Story by Jonathan L. [email protected]jonlmayuga
‘Gulay, bangus, tilapia kayo diyan [Please buy vegetables, milkfish, tilapia]!” shouted Jose (not his real name) as he passed by a group of people just outside a flea market in General Trias, Cavite.
Jose, an ambulant vendor, was asked by a customer if he is selling tawilis (bombon sardines).
“Not anymore,” he said. “There’s no more tawilis. You have to go to Batangas. If you are lucky, you might find some in the fish landing. What you see in the market today are most probably salinyasi. They are not from Taal [Lake]. They are saltwater fish,” Jose laughed. “They are not tawilis. They are fake,” he insisted.
The population of the tawilis that is endemic only in Taal Lake has been in the decline for more than a decade now. Recently assessed as “endangered” after it was included in the Red List of Threatened Species of the International Union for Conservation of Nature (IUCN) in February 2017, the clamor to save it from extinction reverberated anew.
Officials of the Bureau of Fisheries and Aquatic Resources (BFAR) of the Department of Agriculture, and the Biodiversity Management Bureau (BMB) of the Department of Environment and Natural Resources (DENR) have agreed with the observation of the IUCN that the tawilis—the only freshwater sardine in the world—is becoming scarce because of various threats.
Overfishing, pollution and the problem brought about by invasive alien species have been identified as the threats to the tawilis, which is exclusively found in Taal Lake, a unique ecosystem which forms part of Taal Volcano Protected Landscape (TVPL).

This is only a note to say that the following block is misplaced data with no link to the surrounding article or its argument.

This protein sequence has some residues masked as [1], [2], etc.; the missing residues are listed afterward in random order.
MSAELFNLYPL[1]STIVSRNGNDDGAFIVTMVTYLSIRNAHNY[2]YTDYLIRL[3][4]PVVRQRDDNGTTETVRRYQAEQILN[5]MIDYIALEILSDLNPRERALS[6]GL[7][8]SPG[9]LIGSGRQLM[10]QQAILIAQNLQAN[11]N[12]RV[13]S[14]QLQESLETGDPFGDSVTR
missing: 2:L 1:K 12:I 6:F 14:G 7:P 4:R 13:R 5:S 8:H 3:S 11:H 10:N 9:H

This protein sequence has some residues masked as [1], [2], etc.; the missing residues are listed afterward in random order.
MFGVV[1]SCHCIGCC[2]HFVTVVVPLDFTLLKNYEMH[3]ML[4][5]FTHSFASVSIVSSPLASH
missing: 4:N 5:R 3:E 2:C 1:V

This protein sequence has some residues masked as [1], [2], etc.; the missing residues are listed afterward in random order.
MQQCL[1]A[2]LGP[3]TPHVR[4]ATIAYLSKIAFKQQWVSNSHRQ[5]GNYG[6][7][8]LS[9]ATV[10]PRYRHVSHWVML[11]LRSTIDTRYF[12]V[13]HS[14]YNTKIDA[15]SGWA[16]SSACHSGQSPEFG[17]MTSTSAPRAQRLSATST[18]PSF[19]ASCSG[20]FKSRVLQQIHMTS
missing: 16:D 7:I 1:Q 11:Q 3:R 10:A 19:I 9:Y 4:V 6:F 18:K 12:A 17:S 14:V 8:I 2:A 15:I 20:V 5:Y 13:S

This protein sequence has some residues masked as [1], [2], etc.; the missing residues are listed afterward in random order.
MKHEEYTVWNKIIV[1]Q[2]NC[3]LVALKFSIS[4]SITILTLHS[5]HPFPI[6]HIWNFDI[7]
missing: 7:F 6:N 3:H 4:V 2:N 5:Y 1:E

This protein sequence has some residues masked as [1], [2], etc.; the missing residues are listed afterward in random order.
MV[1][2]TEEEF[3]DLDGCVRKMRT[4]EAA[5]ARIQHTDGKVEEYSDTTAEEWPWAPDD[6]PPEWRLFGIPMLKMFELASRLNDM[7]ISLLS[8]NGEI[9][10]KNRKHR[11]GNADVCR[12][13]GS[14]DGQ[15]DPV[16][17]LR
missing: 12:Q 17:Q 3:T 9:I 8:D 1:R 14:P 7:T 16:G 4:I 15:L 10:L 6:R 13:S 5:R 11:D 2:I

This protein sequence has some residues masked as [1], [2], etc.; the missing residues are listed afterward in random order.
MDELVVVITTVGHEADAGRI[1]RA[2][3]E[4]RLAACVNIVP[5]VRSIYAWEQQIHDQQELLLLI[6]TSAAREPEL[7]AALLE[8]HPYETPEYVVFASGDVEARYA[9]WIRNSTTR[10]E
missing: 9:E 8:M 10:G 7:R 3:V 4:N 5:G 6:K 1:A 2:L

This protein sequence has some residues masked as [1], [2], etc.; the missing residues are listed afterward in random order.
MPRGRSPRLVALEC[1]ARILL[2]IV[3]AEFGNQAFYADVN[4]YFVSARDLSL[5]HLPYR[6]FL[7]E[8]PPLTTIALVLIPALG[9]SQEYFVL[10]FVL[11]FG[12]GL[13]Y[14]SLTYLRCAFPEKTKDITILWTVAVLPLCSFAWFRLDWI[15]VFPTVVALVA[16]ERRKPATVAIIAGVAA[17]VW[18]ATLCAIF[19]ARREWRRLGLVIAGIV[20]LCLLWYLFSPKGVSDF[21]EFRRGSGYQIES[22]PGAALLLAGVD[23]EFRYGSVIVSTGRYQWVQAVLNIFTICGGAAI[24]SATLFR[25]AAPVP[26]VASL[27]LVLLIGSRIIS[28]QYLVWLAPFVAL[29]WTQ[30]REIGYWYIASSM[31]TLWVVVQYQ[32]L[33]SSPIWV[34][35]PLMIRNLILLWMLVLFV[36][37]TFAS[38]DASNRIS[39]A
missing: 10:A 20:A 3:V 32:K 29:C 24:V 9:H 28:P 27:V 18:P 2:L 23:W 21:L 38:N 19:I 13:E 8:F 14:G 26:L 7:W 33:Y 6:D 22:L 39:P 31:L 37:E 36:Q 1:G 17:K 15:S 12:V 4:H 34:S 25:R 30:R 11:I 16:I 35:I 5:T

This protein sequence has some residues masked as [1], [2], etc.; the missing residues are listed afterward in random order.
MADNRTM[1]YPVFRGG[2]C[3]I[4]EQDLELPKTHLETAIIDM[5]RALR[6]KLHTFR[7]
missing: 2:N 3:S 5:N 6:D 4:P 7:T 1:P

Experts believe that to save the rare tawilis, the government intervention should also focus on saving the Taal Lake, which is itself an “endangered” ecosystem.
The TVPL is classified as highly urgent for biodiversity conservation by the DENR-BMB based on the results of the National Biodiversity Conservation Priority Setting Project jointly undertaken by the agency, in partnership with the University of the Philippines Center for Integrative and Development Studies, and Conservation International-Philippines.
Tawilis is also being showcased as part of food tourism in towns around the lake, including the popular Tagaytay in Cavite, where tawilis delicacies are sold to local and foreign tourists eating in high-end restaurants or some small carinderia or eatery.
Temporary tawilis-fishing ban
Oceana Philippines is calling on the DENR and the BFAR to impose a temporary fishing ban on tawilis in Taal Lake, to protect the species and save the livelihood of small fishers.
“The Protected Area Management Board of Taal Volcano Protected Landscape has already endorsed seasonal closure of tawilis to give it time to reproduce. The Bureau of Fisheries and Aquatic Resources proposed a three-month fishing ban on tawilis since 2013. The DENR and BFAR must join forces to curb the major threats to the survival of tawilis and to ensure that there is sustainable management of this species,” said lawyer Gloria Estenzo Ramos, vice president of Oceana Philippines, an international organization working to protect and restore the world’s oceans.
Ramos added that while seasonal closure will contribute to reviving the stock, it must be supported by other fisheries management measures to ensure long-term sustainability of the area, such as tight control on fish pens, regular monitoring of water quality, prevention of invasive species and no-nonsense enforcement of environmental laws.
“Demand for tawilis has driven the fish to near extinction and this must be carefully studied by both scientists and resource economists,” Ramos said.